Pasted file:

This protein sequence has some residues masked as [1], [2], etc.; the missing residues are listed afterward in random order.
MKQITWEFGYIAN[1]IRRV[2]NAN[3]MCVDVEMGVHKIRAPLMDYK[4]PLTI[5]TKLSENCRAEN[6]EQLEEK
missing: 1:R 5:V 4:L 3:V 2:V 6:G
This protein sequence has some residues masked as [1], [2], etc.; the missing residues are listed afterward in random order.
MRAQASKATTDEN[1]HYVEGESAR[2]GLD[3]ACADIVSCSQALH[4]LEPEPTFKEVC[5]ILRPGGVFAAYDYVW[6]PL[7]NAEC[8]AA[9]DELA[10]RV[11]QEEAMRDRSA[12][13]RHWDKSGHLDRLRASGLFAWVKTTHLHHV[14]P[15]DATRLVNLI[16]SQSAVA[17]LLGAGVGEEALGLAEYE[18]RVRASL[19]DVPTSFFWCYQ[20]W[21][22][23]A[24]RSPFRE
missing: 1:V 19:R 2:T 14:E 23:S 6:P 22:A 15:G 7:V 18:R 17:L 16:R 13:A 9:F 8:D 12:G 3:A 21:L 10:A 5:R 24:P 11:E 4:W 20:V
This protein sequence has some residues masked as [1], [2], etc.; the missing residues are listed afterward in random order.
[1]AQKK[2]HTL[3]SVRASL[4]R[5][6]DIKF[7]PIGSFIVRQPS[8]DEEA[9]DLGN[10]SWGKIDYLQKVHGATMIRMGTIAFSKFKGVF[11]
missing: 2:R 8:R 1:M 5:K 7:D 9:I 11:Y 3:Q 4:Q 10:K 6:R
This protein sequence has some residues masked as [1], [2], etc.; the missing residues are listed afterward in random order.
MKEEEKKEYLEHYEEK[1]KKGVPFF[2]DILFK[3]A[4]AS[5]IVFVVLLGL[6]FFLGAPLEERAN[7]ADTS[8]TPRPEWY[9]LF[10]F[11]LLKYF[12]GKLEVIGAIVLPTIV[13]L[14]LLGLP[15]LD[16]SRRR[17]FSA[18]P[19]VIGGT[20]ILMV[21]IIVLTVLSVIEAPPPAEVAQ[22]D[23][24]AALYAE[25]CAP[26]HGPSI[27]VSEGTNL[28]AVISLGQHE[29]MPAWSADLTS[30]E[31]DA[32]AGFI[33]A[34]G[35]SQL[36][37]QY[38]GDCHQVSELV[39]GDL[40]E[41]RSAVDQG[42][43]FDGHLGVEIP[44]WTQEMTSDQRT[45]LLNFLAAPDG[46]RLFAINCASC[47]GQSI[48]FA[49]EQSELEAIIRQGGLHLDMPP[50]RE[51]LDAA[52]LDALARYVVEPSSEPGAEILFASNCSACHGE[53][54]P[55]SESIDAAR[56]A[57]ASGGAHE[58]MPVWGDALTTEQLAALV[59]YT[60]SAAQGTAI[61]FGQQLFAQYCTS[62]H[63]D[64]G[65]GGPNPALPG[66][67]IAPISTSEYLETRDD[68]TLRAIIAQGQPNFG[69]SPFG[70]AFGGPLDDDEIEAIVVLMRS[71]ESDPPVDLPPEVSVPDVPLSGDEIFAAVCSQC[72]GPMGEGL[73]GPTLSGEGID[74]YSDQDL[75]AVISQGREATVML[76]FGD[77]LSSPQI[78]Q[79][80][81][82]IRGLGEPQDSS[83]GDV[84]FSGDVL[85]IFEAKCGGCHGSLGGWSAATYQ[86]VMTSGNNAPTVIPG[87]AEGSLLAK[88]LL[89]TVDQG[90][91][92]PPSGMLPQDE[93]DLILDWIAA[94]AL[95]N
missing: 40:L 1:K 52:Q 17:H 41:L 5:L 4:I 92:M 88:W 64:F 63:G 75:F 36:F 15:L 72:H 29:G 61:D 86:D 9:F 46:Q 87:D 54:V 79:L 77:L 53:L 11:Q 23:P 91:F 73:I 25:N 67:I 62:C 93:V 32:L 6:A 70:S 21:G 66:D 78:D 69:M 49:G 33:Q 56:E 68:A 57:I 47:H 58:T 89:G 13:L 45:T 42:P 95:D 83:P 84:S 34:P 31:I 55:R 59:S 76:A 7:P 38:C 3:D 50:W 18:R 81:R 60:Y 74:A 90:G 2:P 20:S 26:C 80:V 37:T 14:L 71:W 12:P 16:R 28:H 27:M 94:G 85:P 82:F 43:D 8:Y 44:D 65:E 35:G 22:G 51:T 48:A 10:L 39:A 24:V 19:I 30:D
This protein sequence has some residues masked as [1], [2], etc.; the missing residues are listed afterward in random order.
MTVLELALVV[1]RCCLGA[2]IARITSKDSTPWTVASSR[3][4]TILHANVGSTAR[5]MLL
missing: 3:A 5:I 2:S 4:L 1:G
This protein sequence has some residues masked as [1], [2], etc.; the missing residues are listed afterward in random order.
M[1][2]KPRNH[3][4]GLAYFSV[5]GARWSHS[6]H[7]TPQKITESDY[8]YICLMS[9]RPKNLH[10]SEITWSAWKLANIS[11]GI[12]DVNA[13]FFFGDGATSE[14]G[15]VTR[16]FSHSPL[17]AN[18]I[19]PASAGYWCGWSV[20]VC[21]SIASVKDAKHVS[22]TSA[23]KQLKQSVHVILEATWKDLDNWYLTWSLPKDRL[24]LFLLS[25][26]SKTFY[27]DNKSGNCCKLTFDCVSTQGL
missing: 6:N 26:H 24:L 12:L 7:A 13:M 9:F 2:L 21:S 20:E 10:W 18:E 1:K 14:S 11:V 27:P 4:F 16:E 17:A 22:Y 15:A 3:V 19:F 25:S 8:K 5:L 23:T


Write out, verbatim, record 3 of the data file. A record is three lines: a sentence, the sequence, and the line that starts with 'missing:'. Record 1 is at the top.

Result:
This protein sequence has some residues masked as [1], [2], etc.; the missing residues are listed afterward in random order.
[1]AQKK[2]HTL[3]SVRASL[4]R[5][6]DIKF[7]PIGSFIVRQPS[8]DEEA[9]DLGN[10]SWGKIDYLQKVHGATMIRMGTIAFSKFKGVF[11]
missing: 2:R 8:R 1:M 5:K 7:D 9:I 11:Y 3:Q 4:Q 10:K 6:R